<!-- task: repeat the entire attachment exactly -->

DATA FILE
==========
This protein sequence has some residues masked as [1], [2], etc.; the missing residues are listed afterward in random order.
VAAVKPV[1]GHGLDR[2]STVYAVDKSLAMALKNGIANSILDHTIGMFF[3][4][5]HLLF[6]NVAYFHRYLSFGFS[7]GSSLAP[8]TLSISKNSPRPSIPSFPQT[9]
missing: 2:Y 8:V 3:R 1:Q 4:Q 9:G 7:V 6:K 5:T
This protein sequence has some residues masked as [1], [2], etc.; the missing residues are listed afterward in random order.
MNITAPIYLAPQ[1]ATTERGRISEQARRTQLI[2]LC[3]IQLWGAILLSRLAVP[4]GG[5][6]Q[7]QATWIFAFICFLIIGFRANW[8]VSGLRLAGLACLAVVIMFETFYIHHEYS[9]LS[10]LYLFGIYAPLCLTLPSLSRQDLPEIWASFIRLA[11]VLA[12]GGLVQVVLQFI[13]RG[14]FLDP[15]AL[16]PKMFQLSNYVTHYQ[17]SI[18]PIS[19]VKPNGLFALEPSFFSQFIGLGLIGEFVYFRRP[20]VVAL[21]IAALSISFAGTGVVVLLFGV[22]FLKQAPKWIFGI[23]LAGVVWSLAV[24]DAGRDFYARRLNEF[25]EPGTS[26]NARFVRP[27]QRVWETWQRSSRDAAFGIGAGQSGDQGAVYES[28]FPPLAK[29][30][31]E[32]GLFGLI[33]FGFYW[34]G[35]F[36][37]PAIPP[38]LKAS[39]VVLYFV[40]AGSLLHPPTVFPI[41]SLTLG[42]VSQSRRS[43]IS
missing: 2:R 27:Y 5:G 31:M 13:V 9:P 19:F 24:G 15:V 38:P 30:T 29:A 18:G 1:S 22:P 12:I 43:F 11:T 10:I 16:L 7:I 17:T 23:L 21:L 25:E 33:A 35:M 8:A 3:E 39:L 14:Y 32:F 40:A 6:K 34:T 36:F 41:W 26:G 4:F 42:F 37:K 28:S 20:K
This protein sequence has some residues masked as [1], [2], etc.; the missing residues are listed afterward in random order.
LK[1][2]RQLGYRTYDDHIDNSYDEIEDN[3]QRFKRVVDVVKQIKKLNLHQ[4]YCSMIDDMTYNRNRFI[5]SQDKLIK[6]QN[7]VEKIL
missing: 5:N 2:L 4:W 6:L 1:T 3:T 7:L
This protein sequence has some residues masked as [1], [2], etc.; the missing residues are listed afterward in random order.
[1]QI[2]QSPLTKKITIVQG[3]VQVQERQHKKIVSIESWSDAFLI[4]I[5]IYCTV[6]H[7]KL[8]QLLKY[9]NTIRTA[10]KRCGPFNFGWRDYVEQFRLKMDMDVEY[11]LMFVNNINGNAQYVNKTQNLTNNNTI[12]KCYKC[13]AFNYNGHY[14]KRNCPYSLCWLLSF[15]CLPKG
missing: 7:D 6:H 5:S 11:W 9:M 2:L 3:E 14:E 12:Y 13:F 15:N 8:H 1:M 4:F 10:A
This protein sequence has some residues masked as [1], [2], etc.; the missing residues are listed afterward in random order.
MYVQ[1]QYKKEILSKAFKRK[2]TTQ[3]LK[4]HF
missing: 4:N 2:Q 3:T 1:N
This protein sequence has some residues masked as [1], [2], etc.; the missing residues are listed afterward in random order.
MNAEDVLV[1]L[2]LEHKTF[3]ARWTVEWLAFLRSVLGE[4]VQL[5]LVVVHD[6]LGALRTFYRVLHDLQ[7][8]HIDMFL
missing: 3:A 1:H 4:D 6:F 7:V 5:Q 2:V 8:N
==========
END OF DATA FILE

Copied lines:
This protein sequence has some residues masked as [1], [2], etc.; the missing residues are listed afterward in random order.
VAAVKPV[1]GHGLDR[2]STVYAVDKSLAMALKNGIANSILDHTIGMFF[3][4][5]HLLF[6]NVAYFHRYLSFGFS[7]GSSLAP[8]TLSISKNSPRPSIPSFPQT[9]
missing: 2:Y 8:V 3:R 1:Q 4:Q 9:G 7:V 6:K 5:T
This protein sequence has some residues masked as [1], [2], etc.; the missing residues are listed afterward in random order.
MNITAPIYLAPQ[1]ATTERGRISEQARRTQLI[2]LC[3]IQLWGAILLSRLAVP[4]GG[5][6]Q[7]QATWIFAFICFLIIGFRANW[8]VSGLRLAGLACLAVVIMFETFYIHHEYS[9]LS[10]LYLFGIYAPLCLTLPSLSRQDLPEIWASFIRLA[11]VLA[12]GGLVQVVLQFI[13]RG[14]FLDP[15]AL[16]PKMFQLSNYVTHYQ[17]SI[18]PIS[19]VKPNGLFALEPSFFSQFIGLGLIGEFVYFRRP[20]VVAL[21]IAALSISFAGTGVVVLLFGV[22]FLKQAPKWIFGI[23]LAGVVWSLAV[24]DAGRDFYARRLNEF[25]EPGTS[26]NARFVRP[27]QRVWETWQRSSRDAAFGIGAGQSGDQGAVYES[28]FPPLAK[29][30][31]E[32]GLFGLI[33]FGFYW[34]G[35]F[36][37]PAIPP[38]LKAS[39]VVLYFV[40]AGSLLHPPTVFPI[41]SLTLG[42]VSQSRRS[43]IS
missing: 2:R 27:Y 5:G 31:M 13:V 9:P 19:F 24:G 15:V 38:P 30:T 29:A 18:G 1:S 22:P 12:I 43:F 11:T 10:I 16:L 7:I 17:T 23:L 21:L 25:E 33:A 35:M 8:A 3:E 39:L 14:Y 32:F 40:A 6:K 34:T 36:F 41:W 26:G 4:F 42:F 37:K 28:S 20:K
This protein sequence has some residues masked as [1], [2], etc.; the missing residues are listed afterward in random order.
LK[1][2]RQLGYRTYDDHIDNSYDEIEDN[3]QRFKRVVDVVKQIKKLNLHQ[4]YCSMIDDMTYNRNRFI[5]SQDKLIK[6]QN[7]VEKIL
missing: 5:N 2:L 4:W 6:L 1:T 3:T 7:L
This protein sequence has some residues masked as [1], [2], etc.; the missing residues are listed afterward in random order.
[1]QI[2]QSPLTKKITIVQG[3]VQVQERQHKKIVSIESWSDAFLI[4]I[5]IYCTV[6]H[7]KL[8]QLLKY[9]NTIRTA[10]KRCGPFNFGWRDYVEQFRLKMDMDVEY[11]LMFVNNINGNAQYVNKTQNLTNNNTI[12]KCYKC[13]AFNYNGHY[14]KRNCPYSLCWLLSF[15]CLPKG
missing: 7:D 6:H 5:S 11:W 9:M 2:L 3:E 14:E 12:Y 13:F 15:N 8:H 1:M 4:F 10:A
This protein sequence has some residues masked as [1], [2], etc.; the missing residues are listed afterward in random order.
MYVQ[1]QYKKEILSKAFKRK[2]TTQ[3]LK[4]HF
missing: 4:N 2:Q 3:T 1:N
This protein sequence has some residues masked as [1], [2], etc.; the missing residues are listed afterward in random order.
MNAEDVLV[1]L[2]LEHKTF[3]ARWTVEWLAFLRSVLGE[4]VQL[5]LVVVHD[6]LGALRTFYRVLHDLQ[7][8]HIDMFL
missing: 3:A 1:H 4:D 6:F 7:V 5:Q 2:V 8:N